Your remarks should be germane to the pending motion
  • 12. Good behavior
    Raise your hand to be recognized by the president in order to speak in debate or make a motion
    Use your classroom voice so all can hear, particularly the secretary
    Keep all board discussion and decisions confidential
    Refrain from distracting conversations with your neighbor
  • 13. Your parliamentary responsibility
    Read and become familiar with the organizations bylaws
    Learn and know the basics of parliamentary procedure
    Be prepared for board meetings
    Speak and act according to your honest and considered opinion
  • 14. Conflict of interest
    You should not vote on a question in which you have a direct personal or pecuniary (monetary) interest not common to other members
    However, you cannot be compelled to abstain because of such a conflict of interest
  • 15. The presidents role
    Presides over meetings as the chair
    Ensures that everyone has the opportunity to speak in debate, and that everyone always understands exactly what they are debating and voting on
    Makes every effort to maintain appearance of impartiality
    Does not participate in debate unless gives up the chair
    Votes only if by ballot or if the chairs vote will change the result
    Calls for a show of hands if a two-thirds vote is required or if she is not sure of the result
  • 16. Quorum and majority
    Quorum is stated in bylaws
    simple majority of the existing membership of the Board
    Majority is defined in Roberts Rules as
    more than half the votes cast by persons legally entitled to vote, excluding blanks or abstentions, at a regular or properly called meeting at which a quorum is present
  • 17. Unanimous consent
    Enables a motion to be adopted or some action to be taken without voting, or even permits taking action without the formality of a motion being made at all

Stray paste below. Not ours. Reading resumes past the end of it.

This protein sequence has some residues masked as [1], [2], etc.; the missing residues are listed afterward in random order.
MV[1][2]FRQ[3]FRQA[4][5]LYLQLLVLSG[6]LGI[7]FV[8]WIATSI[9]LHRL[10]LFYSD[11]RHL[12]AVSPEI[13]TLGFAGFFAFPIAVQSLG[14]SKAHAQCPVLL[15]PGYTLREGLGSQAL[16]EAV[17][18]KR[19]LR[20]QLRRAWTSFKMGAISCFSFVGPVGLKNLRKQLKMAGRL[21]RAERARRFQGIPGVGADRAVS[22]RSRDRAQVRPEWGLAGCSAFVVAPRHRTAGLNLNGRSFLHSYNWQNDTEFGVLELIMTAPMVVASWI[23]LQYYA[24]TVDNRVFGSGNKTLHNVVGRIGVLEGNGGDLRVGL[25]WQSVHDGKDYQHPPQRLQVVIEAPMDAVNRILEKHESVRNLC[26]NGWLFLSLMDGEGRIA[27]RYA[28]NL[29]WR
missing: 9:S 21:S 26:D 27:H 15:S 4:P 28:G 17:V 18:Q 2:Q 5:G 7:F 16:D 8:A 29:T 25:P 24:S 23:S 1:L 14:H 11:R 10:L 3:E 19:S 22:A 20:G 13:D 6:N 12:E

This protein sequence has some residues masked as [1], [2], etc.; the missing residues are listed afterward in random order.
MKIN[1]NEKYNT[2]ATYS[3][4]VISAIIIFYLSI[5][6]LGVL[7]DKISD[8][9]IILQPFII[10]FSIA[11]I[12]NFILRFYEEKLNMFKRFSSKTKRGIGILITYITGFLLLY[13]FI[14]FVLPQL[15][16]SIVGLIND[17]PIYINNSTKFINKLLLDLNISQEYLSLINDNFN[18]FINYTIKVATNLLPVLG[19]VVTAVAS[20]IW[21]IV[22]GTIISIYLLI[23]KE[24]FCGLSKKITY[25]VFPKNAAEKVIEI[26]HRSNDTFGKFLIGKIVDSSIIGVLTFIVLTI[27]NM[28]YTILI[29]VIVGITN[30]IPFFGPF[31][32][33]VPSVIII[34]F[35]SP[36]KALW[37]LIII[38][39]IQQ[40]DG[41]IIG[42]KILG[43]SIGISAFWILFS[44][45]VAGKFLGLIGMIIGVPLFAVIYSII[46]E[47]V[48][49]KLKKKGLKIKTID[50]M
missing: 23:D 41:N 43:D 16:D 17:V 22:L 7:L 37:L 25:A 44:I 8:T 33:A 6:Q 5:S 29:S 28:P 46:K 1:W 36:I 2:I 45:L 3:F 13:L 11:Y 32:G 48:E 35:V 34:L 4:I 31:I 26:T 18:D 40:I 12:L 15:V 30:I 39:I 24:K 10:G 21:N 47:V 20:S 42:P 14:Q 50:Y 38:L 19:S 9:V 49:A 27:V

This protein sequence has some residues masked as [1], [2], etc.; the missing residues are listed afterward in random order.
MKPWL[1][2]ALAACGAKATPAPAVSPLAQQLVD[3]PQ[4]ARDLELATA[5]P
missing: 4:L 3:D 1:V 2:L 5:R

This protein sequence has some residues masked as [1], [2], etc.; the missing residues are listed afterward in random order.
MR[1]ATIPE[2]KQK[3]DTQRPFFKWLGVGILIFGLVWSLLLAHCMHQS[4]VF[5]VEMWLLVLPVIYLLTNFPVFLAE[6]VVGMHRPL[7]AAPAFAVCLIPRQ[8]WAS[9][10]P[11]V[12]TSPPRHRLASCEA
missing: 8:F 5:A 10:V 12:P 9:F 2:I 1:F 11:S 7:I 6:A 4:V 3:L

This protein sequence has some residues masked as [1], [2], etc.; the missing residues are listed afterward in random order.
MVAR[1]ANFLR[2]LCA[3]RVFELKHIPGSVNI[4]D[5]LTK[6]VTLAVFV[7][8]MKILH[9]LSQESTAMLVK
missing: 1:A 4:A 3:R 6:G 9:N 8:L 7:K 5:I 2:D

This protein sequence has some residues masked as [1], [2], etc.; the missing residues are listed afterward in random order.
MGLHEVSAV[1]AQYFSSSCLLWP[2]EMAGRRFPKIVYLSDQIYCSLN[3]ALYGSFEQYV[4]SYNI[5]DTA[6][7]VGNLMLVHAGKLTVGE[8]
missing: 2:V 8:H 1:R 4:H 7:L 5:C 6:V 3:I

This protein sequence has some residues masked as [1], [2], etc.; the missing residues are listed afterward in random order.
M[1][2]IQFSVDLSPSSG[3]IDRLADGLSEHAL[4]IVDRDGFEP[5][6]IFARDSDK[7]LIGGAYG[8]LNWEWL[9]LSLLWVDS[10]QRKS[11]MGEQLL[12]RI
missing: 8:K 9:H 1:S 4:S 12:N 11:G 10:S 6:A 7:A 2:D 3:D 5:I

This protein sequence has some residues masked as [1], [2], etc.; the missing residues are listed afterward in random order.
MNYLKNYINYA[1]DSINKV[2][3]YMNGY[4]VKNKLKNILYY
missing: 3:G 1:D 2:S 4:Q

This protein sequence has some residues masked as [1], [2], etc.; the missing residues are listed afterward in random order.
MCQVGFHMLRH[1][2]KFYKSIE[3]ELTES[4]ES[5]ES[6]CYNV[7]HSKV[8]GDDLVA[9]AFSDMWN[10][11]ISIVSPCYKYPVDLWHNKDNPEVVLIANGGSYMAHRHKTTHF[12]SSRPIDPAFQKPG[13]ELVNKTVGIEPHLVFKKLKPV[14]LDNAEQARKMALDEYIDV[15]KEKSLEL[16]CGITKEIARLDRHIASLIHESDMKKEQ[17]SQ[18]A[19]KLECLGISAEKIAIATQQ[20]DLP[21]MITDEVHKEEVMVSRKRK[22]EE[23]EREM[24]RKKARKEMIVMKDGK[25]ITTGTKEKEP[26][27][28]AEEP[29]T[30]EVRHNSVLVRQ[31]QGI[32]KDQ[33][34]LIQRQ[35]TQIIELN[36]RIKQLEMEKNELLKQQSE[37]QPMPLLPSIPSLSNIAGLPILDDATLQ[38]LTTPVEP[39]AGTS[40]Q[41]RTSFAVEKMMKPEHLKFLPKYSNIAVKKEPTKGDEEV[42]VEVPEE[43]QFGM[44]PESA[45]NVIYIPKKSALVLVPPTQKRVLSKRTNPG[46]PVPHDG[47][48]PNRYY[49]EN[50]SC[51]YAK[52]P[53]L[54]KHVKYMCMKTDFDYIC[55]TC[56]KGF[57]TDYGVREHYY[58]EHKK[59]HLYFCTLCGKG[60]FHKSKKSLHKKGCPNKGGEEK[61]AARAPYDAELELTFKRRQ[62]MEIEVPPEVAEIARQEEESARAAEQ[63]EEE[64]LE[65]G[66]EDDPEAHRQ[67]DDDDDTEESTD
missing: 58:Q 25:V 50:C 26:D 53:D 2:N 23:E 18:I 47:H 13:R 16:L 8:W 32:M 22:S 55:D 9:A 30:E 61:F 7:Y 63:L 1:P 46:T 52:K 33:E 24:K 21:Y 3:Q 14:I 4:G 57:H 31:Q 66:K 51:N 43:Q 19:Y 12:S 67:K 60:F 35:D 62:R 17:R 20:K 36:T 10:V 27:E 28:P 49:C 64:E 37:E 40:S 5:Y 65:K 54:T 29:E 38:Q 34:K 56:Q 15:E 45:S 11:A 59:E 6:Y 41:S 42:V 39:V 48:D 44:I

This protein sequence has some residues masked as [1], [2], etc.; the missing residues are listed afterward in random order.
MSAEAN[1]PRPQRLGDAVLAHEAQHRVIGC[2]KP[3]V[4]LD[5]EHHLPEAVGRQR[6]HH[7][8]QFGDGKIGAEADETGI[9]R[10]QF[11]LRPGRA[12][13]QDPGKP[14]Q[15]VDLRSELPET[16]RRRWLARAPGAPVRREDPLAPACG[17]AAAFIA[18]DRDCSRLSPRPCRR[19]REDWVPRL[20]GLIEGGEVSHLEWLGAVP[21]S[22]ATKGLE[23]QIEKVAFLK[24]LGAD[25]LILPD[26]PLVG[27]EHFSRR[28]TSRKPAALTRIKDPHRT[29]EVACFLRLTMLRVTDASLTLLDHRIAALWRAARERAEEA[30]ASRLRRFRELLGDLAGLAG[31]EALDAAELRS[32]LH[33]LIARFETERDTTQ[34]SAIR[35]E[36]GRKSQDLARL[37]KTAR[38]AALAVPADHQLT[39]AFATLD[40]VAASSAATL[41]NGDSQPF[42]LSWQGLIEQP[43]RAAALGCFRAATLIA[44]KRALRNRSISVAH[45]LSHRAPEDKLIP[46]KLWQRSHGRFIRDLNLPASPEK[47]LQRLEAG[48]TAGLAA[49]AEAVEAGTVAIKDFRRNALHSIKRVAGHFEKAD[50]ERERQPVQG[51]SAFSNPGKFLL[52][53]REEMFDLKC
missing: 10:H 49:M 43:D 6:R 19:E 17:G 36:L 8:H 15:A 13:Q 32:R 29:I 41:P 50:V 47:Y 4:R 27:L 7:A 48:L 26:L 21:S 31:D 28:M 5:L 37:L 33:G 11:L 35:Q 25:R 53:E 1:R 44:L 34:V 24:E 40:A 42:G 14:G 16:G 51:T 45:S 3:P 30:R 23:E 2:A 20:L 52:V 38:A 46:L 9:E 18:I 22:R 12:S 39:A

Chair simply asks assembly if there is any objection to taking the action, and if no member objects, declares that the action has been agreed to
  • 18. Other rules
    Point of order
    To point out a violation of the rules
    Parliamentary inquiry
    To ask a question about procedure
    Point of information
    To ask a question relevant to the business being discussed
    Question of privilege
    To interrupt business with an urgent matter
  • 19. Common mistakes
    Moving the previous question - this motion must pass by a two-thirds vote before the main motion is then voted on
    Abstentions are not counted
    Minutes record only what was done, not what was said
    Minutes record motions as they stood when finally voted on (The motion was lost or adopted after amendment)
    Minutes record names of those who made motions, not those who seconded them
  • 20. Resources
    • Roberts Rules of Order Newly Revised, 10th edition
    • 21. Roberts Rules of Order Newly Revised in Brief
    • 22. Roberts Rules Association
    • 23. www.robertsrules.com
    • 24. National Association of Parliamentarians
    • 25. http://parliamentarians.org/
    • 26. American Institute of Parliamentarians
    • 27. www.aipparl.org/
    • 28.